Just outside Meeptropolis…
A good friend of ours recently gave Miss B a card saying that he wanted to buy us a game as a present but didn’t know what to get, so here was some money for Miss B to spend as she saw fit. Thankyou, G. That was a wonderful gift.
Anyway, the next weekend we took a trip to Reading to visit Eclectic Games, which we knew would have a great selection to choose from, and Miss B spent a while caught up in option paralysis. There were a number of games that caught her eye and her imagination, including a fun looking one about witches racing on electric sweepers (having upgraded from broomsticks) and another on mixing peppers to prepare the perfect salsa. In the end, a combination of cover artwork and a daft background story on the back of the box resulted in our purchase of Mutant Meeples. (What’s a meeple? Here is an answer.)
I must admit that I wasn’t entirely convinced for some reason, but the game is based on Ricochet Robots, which I played a couple of times many years ago and remember enjoying, and the rules for the day were that Miss B would choose, so we handed over the money and headed for home where we spent a little while applying the provided super hero stickers to the various coloured meeples.
So, Mutant Meeples is basically a competitive puzzle solving game. There are a bunch of the titular Mutant Meeples (who all have super powers) on the board and a “crime” randomly takes place somewhere. Players have to figure out how few moves they need to move a meeple to the crime and save the day. Once one player has stated their required moves, a sand timer is turned over to give a short period for another player to come up with a better move; when the time runs out, the winning bidder makes the move.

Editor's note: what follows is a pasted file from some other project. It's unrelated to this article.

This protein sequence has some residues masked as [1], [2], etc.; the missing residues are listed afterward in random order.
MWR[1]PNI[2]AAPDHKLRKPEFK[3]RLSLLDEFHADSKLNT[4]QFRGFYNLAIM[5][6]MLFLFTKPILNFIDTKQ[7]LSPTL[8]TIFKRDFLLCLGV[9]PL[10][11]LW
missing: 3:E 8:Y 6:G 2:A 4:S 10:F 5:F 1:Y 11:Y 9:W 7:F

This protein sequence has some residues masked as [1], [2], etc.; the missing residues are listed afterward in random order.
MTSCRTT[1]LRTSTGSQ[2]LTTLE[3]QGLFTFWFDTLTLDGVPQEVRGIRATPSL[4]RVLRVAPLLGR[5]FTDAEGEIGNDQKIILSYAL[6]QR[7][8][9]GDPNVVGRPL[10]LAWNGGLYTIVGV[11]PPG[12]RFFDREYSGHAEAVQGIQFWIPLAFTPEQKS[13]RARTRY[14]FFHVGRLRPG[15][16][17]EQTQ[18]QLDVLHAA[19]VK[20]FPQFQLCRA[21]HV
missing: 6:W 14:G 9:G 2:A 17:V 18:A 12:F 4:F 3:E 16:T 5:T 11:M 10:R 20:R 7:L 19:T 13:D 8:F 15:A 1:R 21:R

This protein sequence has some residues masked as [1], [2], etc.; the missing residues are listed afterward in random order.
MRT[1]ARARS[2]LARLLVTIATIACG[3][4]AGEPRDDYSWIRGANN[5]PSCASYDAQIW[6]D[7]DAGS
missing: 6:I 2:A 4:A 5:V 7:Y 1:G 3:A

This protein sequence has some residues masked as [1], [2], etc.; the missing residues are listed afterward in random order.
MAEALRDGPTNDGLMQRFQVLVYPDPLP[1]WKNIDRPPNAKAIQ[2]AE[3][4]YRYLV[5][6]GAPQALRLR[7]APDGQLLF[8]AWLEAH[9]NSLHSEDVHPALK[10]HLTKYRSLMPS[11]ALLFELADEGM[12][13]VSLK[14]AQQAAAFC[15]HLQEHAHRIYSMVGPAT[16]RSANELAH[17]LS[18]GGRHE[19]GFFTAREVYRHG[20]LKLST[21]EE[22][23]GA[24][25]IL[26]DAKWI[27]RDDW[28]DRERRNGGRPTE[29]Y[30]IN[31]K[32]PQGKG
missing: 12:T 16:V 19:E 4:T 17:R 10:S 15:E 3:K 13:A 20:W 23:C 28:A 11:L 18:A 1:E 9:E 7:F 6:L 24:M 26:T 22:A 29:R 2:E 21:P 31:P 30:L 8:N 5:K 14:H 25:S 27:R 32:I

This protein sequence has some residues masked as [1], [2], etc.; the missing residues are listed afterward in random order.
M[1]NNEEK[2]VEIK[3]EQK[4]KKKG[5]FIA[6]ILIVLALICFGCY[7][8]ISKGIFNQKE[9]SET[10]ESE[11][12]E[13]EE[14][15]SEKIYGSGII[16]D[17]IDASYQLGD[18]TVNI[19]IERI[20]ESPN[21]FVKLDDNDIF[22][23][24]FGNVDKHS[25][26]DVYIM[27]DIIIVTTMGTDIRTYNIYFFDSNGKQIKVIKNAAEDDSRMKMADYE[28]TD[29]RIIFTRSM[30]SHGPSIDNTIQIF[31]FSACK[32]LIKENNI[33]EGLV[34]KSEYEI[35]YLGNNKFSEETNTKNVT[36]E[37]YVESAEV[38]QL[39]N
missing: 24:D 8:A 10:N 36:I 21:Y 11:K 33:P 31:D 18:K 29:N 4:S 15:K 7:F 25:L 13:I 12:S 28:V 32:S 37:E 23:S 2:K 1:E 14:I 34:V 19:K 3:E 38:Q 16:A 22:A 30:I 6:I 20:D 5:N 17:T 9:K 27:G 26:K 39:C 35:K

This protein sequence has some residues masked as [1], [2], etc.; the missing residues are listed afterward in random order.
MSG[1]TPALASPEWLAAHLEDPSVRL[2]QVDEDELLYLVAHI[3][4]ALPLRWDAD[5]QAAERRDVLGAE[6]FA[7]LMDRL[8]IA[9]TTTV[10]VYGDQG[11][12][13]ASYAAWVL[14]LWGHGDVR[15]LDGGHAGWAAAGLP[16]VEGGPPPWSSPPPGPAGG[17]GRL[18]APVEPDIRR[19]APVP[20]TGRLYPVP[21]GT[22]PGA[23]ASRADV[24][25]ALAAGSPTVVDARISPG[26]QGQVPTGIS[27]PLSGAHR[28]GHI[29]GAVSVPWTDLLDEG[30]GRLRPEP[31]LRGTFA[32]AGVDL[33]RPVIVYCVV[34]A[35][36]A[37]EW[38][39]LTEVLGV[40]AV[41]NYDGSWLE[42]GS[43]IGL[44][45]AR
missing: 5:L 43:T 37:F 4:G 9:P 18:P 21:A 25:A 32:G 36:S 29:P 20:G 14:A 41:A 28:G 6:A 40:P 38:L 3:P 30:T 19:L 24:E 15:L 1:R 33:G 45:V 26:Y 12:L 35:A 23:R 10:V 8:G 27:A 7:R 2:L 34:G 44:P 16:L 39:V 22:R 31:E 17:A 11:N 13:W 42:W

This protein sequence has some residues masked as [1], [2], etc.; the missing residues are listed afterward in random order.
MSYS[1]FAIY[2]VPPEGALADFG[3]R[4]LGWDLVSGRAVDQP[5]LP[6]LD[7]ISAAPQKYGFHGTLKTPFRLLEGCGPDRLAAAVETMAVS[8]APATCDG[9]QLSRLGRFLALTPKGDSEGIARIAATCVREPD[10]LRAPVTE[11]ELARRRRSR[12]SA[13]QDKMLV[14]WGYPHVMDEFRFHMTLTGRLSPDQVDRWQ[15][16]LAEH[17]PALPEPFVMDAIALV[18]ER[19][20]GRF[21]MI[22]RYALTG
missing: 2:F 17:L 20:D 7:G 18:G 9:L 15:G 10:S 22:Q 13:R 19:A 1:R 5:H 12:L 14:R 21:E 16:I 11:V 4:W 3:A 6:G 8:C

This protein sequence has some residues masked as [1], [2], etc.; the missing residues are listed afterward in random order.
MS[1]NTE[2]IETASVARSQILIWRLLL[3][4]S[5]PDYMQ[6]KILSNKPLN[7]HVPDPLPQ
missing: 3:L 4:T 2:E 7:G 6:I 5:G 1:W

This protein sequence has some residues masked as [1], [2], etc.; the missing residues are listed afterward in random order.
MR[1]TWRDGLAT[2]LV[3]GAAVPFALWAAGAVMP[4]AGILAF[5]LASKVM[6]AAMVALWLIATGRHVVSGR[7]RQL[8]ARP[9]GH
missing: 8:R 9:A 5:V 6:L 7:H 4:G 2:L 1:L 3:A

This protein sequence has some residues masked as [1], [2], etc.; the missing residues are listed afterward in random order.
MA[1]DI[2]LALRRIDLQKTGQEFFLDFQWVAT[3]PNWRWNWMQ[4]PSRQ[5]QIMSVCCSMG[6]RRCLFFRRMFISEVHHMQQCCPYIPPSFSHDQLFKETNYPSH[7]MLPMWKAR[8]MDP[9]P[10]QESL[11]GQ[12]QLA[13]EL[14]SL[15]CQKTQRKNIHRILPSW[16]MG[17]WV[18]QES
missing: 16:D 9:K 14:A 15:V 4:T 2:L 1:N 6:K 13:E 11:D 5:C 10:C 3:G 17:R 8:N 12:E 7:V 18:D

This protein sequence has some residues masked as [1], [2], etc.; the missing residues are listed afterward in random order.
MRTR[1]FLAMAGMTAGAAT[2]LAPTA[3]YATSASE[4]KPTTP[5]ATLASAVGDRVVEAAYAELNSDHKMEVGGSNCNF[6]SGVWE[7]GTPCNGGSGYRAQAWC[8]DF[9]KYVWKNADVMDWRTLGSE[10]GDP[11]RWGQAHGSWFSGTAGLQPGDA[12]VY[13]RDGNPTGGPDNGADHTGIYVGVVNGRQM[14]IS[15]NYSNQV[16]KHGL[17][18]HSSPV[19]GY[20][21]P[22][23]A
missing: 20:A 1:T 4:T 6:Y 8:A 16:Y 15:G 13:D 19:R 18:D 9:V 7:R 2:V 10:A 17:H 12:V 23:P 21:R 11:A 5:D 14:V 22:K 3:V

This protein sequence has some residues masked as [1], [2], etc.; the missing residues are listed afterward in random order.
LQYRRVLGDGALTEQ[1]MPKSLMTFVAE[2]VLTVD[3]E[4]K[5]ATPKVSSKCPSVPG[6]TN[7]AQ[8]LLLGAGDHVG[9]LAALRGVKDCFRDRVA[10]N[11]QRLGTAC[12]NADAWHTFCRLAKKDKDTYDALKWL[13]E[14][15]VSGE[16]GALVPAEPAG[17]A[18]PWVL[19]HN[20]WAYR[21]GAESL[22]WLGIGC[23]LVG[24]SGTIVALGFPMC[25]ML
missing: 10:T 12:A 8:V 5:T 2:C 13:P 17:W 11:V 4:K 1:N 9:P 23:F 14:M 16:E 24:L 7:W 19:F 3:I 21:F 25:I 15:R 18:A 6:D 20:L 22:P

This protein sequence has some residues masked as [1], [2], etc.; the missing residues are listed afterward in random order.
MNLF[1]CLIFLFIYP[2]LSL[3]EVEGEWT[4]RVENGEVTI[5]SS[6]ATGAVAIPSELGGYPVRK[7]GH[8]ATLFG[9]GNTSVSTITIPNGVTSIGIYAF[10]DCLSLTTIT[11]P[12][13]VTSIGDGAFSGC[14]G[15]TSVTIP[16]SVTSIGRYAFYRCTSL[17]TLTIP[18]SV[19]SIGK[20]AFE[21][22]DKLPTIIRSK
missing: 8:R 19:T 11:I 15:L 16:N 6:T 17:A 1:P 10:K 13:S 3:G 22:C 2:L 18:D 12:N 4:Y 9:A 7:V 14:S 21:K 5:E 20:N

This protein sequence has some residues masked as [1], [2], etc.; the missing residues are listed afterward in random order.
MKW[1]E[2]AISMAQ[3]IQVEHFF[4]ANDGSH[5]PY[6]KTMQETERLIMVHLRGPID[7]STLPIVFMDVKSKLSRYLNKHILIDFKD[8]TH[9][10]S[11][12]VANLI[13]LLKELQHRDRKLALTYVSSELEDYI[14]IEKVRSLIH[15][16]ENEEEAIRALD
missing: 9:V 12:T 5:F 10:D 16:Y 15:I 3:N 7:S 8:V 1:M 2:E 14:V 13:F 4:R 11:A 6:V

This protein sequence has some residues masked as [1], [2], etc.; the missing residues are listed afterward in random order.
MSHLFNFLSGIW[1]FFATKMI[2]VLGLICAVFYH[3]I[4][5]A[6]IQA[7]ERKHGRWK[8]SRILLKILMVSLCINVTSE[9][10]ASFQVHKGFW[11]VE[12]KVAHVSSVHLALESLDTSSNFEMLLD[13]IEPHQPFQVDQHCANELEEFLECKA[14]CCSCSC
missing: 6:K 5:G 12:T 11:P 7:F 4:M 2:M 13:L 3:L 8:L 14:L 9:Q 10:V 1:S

The trouble comes from the fact that the meeples are all super fast but can only stop by running into something (either a wall or another meeple) so often you need to position one meeple for another to run into and bounce off. Add to that the meeples each having individual powers to modify their movement and there’s quite a bit to think about.
Oh, and once you have made a meeple reach a crime, that meeple joins your team and for some reason won’t help you any more. Thematically it doesn’t make sense, but what it means in gameplay terms is that when you start doing well, the game gets harder for you, which is an excellent balancing mechanism.
Playing the game was pretty hard going at first as Miss B was really struggling to see what she needed to do, and she was insisting that she wanted to play with the full adult rules and not get any sort of head start or advantage. Despite feeling enormous frustration, Miss B battled on with the game, though she needed a couple of time-outs in order to keep herself together. I took my time over puzzle solving and managed to drop some hints to her as well as getting her to accept two turns of the timer to give her a bit more thinking time. Then I made a howling mistake and miscounted a move. This cheered the proceedings up a little, though Miss B expressed her annoyance at me being rubbish at the game.
Then I made another mistake. Please believe me that these were genuine mistakes and I really wasn’t trying to give her an advantage. This of course corresponded with a couple of rounds where Miss B was able to solve the puzzle all on her own, so she ended up with a comfortable victory.
Miss B is still not good at spotting solutions that require moving multiple meeples, but she’s steadily getting better at it and combined with my generally addled brain this is going to be a game where she regularly gives me trouble, I think. It’s going to remain hard for her for a while, but she seems keen to play more.
The title for this post was Miss B’s idea, by the way.
The verdict from Miss B (aged 6¾-and-a-bit): “I liked the contents because of the meeples on the camping trip and they got attacked by radioactive butterflies and the name Meeptropolis. I laughed at the idea. At first I got really upset because it was a bit frustrating but as I got the hang of it Daddy started miscounting. I was usually double counting to make sure that I would get the right amount of spaces away. I’d give it 10 out of 10.”
The game: Mutant Meeples (Pegasus Spiele), 2 to 7 players aged 8+.